While hunting (especially at the time of the Civil War) had a negative impact on local wildlife, and animals that you’d expect to see in other countries in Africa (such as leopards, lions, elephants and hyenas) are now only spotted in national reserves, Sierra Leone remains a good wildlife destination.
Tiwai Island Wildlife Sanctuary, in the Moa River, is a good place for birdwatching. Expect to see various species of monkeys, and if you’re lucky, you may even spot crocodiles and the more elusive pygmy hippos. Plan to spend a couple of days for higher chances to see them; take wilderness walks and boat rides along the river; and make sure to pack a good pair of binoculars.
Just outside Freetown, Tacugama Chimpanzee Sanctuary was created to help protect chimpanzees, which are at risk of extinction. The sanctuary works to rescue and rehabilitate abandoned or orphaned chimpanzees, still often taken by locals as pets and subsequently abandoned.
Other wildlife locations in Sierra Leone are Gola Forest Reserve and Outamba-Kilimi National Park.
Sierra Leone boasts many incredible beaches! Some of the best ones are just on the outskirts of Freetown. Tokeh Beach and River Number 2 Beach are on opposite sides of a lagoon. Both are lined by palm trees with incredibly fine, white sand and clear water. River Number 2 is managed by the local community, which also run a small restaurants that caters to tourists; a basic but clean guest house; and a small tourist market perfect to shop for souvenirs.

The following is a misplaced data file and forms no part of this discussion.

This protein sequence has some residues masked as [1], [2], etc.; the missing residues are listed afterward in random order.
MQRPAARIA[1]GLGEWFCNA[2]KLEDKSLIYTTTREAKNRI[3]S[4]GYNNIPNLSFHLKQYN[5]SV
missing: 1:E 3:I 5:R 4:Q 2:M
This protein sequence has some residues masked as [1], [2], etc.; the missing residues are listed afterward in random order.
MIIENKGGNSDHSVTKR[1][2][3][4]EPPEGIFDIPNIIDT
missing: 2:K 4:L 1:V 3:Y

More beaches are found in the Banana Islands and in the more remote Turtle Islands. Keep in mind that getting to the latter is a 9-hour trip from Freetown, including a 6-hour car ride and a 3-hour boat ride, and that the islands are barely equipped to receive tourists so you’ll have to bring whatever you need for your stay.
As a rugged and remote destination, a trip to Sierra Leone requires careful packing to help you tackle all the challenges you’ll encounter. Keep in mind the weather is hot year round, with high chances of rain between May and October.
Claudia Tavani is a former human rights lawyer who abandoned her academic career to pursue a life of travel. She runs the web sites My Adventures Across The World, where she shares tips to travel more and better; and Strictly Sardinia, where she shares information about this marvelous island.